No one ever thought that Team GB would better the medal tally achieved four years ago at London 2012. Certainly not in the very next Olympics. Rio 2016 was meant to be the Games when they secured their finest ever medal haul for a foreign Olympics. They’ve ended up being the greatest in the country’s history. A total of 67 medals that included 27 gold, 23 silver and 17 bronze smashed the initial target of 48, went beyond what was earned in London and left them second in the medal table ahead of China. They are the first to improve on a home medal haul at the next Games, won gold medals across more sports than any other nation and improved their overall tally for the 5th straight Olympics
It is almost impossible to cover every achievement in one analysis. Nonetheless, we have given it a go anyway. Here are just some of the marvellous accomplishments of our British athletes at Rio 2016.
The gold rush began in the pool, when swimming sensation Adam Peaty beat the world record he had set in the heats to win the 100m breastroke. Peaty was always seen as the favourite, having won three golds at last year’s World Championships, yet it was still thrilling to see him produce such a performance in Rio. He is an astonishing talent. The 21-yearold destroyed the rest of the field, becoming the first British man to win an Olympic swimming gold medal since Adrian Moorhouse in 1988. Expect many more to arrive in the future.
Jason Kenny and Laura Trott
The soon to be married stars of British cycling are as inseparable on the track as they are off it. In an astonishing few hours in the velodrome they each made cycling history one after the other in one of the most thrilling and emotional nights of the whole Games for Team GB. First Laura Trott was brought to tears after retaining her Omnium title and becoming the first British woman ever to win 4 gold medals, adding to the gold in the team pursuit in which a new world record was broken and the two titles she won in London. Then, after two dramatic re-starts, Jason Kenny officially became Britain’s most successful Olympian by equalling Sir Chris Hoy’s 6 gold medals when winning the keirin event to go with wins in the team and individual sprints. They are truly Britain’s golden couple.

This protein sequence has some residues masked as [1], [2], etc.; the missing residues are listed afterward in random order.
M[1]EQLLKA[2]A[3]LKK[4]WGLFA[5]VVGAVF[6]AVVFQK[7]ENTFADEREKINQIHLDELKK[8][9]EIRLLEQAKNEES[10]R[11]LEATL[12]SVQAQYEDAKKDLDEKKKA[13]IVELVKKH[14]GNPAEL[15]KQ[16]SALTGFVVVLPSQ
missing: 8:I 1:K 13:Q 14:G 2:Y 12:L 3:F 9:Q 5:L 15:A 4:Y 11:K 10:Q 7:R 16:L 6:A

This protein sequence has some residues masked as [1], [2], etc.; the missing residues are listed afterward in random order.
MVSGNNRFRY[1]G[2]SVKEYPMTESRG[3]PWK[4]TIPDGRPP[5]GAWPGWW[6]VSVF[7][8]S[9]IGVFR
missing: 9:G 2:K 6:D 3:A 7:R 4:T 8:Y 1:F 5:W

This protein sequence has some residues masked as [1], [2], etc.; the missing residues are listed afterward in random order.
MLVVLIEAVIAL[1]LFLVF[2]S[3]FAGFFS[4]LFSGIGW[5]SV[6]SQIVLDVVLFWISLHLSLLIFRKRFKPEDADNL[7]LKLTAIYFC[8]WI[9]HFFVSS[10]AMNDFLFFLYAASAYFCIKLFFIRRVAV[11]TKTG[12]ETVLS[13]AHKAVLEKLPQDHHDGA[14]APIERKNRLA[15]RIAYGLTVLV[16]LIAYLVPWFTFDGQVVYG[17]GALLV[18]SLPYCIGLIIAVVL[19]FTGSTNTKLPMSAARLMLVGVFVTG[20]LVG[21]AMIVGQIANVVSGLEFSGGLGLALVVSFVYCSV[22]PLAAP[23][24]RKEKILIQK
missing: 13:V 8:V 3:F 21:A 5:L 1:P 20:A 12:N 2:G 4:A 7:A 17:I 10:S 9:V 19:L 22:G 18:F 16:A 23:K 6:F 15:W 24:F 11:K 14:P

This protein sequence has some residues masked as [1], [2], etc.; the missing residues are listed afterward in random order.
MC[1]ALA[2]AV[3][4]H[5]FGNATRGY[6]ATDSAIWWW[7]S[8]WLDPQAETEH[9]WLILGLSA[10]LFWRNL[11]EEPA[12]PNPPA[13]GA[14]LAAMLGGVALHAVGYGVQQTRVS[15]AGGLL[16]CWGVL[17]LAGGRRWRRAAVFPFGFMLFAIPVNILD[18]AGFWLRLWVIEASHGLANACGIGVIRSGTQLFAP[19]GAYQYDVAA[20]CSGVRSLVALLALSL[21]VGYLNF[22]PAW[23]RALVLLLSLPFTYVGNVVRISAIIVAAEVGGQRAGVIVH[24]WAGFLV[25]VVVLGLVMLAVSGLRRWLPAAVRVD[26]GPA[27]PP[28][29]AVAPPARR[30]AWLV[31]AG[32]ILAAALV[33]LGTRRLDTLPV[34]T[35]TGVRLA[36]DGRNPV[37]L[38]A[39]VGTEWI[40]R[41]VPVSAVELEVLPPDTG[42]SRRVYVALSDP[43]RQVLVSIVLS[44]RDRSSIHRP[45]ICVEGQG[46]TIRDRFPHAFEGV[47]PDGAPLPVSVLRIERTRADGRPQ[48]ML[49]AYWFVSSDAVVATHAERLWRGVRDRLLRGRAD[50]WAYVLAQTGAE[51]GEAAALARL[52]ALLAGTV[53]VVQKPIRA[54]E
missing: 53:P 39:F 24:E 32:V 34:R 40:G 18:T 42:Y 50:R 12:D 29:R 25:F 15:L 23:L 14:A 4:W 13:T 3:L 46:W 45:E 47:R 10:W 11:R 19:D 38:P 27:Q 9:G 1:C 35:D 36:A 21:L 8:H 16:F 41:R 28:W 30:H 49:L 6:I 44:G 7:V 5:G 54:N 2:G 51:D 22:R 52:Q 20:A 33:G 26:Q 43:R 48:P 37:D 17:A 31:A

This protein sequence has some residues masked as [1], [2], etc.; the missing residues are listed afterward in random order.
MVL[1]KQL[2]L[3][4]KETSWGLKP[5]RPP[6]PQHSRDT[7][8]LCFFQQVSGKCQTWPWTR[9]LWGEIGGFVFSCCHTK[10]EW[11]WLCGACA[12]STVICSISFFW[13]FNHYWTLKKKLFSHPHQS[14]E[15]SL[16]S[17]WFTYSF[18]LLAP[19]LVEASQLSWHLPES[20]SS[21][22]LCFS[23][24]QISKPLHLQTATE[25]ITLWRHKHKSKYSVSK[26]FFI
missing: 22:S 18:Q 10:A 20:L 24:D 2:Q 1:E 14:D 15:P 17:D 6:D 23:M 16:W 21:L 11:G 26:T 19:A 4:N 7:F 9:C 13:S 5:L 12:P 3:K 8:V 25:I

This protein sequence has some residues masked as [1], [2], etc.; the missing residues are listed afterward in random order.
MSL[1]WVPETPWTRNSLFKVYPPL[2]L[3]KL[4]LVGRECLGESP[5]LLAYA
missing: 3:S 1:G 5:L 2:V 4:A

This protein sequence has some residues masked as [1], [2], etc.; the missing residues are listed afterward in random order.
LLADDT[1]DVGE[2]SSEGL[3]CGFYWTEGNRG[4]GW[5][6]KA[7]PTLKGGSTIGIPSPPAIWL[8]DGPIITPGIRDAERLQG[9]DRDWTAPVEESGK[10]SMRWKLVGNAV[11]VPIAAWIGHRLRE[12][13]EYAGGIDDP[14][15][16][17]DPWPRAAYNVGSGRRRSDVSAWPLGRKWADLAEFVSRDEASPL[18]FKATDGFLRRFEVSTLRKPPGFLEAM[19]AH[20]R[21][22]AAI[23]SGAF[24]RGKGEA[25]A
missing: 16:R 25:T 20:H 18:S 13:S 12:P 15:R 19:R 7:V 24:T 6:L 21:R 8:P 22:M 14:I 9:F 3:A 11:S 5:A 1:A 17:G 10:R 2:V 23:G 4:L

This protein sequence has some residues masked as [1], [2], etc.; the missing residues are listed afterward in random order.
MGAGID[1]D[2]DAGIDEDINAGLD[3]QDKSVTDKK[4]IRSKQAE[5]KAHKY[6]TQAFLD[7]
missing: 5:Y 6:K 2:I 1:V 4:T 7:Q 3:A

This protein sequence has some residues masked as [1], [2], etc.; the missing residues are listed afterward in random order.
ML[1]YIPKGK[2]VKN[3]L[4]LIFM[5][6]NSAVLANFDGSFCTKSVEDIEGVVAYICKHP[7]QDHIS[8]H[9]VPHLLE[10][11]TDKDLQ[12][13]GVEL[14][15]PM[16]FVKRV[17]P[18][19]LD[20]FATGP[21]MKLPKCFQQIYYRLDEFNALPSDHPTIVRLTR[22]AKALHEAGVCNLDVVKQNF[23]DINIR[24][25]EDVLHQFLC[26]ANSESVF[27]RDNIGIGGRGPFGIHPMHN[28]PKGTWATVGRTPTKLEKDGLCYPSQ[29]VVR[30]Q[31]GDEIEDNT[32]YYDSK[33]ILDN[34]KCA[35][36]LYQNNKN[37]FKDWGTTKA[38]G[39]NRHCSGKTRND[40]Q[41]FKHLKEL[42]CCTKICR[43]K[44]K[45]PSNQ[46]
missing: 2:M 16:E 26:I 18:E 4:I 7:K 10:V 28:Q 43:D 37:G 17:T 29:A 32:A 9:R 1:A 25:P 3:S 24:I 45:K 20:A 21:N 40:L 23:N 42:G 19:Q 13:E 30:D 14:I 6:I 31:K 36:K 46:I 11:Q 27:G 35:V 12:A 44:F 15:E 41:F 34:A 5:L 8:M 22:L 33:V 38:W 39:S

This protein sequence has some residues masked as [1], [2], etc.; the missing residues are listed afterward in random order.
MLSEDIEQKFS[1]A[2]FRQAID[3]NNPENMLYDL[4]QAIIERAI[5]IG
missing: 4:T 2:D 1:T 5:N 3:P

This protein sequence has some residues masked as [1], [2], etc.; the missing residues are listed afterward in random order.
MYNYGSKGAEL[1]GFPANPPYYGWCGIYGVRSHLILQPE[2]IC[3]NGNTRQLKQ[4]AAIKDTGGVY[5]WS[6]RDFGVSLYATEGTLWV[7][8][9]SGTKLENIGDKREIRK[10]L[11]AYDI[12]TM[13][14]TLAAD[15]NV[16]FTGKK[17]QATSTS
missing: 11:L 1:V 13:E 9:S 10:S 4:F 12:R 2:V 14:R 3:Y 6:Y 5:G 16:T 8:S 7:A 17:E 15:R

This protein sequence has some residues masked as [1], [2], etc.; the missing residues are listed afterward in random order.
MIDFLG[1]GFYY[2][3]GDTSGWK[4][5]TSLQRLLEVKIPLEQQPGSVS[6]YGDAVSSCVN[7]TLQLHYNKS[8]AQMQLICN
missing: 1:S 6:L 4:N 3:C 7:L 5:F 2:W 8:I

Mo Farah cemented his position as Britain’s most successful Olympic track and field athlete of all time. He replicated his titanic fete of London 2012 by retaining both the 5,000m and 10,000m titles, meaning he is the first track athlete from this country to win four gold medals. The scale of his achievement becomes even further apparent when you consider that he is only the second man in history to retain those specific titles. His 10,000 win was particularly theatrical, as he overcame a fall half-way through the race before showing one of those trademark bursts away from the pack in the last 100m. Combine this with his five world and five European championships and you can understand why many think that a ‘Sir’ should soon be placed at the front of his name.
Team GB Women’s Hockey
The wonder of this particular gold medal winning story is that no one really saw it coming. Even when they swatted away New Zealand to deservedly reach the final, Team GB’s women’s hockey team were not expected to beat the defending Olympic and World champions and favourites the Netherlands. Yet after a brilliant tournament, beat them they did. It needed a dramatic penalty shoot-out to do it, after normal time ended 3-3 in what was an enthralling match in which goalkeeper Maddie Hinch excelled. The shoot-out was won 2-0, with Helen Richardson-Walsh and Hollie Webb getting the decisive strikes, and Great Britain finally got its hand on an Olympic hockey gold.